Hints on the Health and Disease of the Skin

H. Renshaw
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Publisher
H. Renshaw
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Published on
Dec 31, 1843
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Pages
47
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Language
English
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 It was in the tenth century that the French King, Charles IV., granted to Rollo the Pirate, who had married his daughter, the Dukedom of Normandy, together with the islets of “the wide bay of St. Michael’s;” a guerdon for his conversion to Christianity. When William, the descendant of Rollo, won the field of Hastings, the islets became an appanage of Britain, by the right of being conquered, and so they remain to this day politically subject to Britain, although geographically a parcel of France. The discovery of Roman, Celtic, Runic, and Gallic relics and coins, and the ruins of temple and fortress throughout the islets, reflect their history on the olden time. Jersey, it seems, was the isolated retreat of Ambiorix, a rebel to Julius Cæsar, if we rightly interpret the sixth book of the “Commentaries.” These Norman rocks, however, have not been held unchallenged. The French descents date from Henry I., through the reigns of John—who established the “Royal Courts,” on a visit to the isles—of Edward I., Edward III., Henry VII., Edward VI., George II., and George III., but they were all failures, although Du Guesclin, who was commissioned by Charles the Wise, seized and held Mount Orgueil Castle. In the dilemma of “the Roses,” the Norman Pierre de Breze assumed the title of “Lord of the Isles” until the blending of these royal emblems. The last attempt was on Jersey, in 1779-80, by the Duke of Nassau, when Pierson fell in its successful defence.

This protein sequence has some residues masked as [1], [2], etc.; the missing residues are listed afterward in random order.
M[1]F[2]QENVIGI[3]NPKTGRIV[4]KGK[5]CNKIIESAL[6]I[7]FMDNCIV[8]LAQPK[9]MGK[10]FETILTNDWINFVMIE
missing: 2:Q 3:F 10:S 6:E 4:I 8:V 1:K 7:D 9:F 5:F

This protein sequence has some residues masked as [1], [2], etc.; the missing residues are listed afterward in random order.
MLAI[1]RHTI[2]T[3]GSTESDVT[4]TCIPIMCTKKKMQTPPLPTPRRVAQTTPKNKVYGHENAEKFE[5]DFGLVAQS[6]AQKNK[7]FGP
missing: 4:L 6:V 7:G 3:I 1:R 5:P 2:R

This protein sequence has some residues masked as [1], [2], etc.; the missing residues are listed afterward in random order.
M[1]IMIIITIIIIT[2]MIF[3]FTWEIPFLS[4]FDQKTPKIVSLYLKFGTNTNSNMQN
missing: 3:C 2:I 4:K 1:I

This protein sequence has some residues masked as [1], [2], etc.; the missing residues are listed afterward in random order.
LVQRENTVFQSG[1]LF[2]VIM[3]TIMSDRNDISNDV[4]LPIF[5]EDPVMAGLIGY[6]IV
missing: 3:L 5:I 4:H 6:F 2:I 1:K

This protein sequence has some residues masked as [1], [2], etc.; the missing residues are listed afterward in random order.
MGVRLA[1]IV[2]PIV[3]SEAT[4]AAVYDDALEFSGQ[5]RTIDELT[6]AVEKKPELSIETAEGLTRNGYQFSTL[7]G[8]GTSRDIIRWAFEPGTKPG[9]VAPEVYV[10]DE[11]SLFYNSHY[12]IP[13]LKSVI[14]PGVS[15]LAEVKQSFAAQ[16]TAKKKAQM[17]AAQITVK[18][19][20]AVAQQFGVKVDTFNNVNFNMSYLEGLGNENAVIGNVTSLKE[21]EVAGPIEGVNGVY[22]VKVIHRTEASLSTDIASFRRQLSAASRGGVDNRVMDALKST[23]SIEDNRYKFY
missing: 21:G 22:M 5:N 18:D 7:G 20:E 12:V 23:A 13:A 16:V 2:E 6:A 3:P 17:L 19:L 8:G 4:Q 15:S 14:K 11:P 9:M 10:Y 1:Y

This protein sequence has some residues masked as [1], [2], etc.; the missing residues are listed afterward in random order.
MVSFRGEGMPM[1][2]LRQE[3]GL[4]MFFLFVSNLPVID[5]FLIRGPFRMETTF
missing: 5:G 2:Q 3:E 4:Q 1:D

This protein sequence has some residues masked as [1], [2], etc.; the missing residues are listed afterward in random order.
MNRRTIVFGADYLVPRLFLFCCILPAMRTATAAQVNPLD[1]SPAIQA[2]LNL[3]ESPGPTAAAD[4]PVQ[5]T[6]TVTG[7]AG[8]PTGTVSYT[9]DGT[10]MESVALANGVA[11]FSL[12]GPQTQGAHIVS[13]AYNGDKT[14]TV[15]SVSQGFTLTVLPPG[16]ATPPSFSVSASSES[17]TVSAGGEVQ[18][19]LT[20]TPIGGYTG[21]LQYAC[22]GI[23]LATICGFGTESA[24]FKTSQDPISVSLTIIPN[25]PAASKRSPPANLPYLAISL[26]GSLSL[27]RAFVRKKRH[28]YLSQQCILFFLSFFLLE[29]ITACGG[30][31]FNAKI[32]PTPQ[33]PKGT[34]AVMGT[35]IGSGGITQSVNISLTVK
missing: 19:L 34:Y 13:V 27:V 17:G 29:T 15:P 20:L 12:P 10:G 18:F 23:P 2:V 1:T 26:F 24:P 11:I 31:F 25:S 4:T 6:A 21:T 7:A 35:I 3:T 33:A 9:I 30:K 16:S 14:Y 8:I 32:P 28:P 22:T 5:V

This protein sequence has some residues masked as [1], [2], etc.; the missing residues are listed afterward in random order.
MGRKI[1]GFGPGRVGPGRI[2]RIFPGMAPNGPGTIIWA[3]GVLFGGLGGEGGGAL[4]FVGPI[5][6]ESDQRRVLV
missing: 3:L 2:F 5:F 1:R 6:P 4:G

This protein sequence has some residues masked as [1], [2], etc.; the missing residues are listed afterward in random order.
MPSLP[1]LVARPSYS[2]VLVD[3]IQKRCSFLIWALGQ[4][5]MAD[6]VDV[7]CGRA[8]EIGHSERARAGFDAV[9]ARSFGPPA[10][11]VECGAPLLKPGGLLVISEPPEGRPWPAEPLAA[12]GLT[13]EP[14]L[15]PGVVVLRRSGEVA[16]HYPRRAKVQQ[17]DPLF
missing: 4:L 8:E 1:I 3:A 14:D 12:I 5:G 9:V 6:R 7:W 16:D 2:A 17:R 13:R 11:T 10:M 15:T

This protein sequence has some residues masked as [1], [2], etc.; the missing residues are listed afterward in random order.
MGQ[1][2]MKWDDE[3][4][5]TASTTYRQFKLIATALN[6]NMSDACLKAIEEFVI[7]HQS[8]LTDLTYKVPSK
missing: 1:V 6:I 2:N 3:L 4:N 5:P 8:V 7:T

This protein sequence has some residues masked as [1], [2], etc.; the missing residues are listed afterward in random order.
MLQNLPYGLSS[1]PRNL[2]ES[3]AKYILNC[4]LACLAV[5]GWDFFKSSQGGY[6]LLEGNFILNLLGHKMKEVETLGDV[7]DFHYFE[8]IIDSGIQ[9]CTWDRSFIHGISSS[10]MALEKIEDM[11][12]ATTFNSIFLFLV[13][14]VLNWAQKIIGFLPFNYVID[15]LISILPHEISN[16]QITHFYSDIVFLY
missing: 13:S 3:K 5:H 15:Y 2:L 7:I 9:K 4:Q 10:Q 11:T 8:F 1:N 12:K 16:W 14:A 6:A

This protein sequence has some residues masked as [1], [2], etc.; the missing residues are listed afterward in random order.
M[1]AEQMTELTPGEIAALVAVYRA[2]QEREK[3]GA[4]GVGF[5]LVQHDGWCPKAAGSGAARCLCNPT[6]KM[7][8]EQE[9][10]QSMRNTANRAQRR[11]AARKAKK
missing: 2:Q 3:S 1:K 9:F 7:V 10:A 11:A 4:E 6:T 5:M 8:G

During the joyous months of summer and autumn, this fair group of islets will become more and more attractive as the facility of communication increases, especially as they possess the elements both of the salubrious and the beautiful in a very high degree. Soft and health-breathing gales are wafted along their very lovely and bloom-spangled valleys; they are belted by magnificent cliffs, indented by sheltered coves and deep and darksome caverns, and by outlying rocks of the most fantastic forms, and they are enriched, moreover, by quaint and antique structures, emblazoned in remote history and romantic legend.

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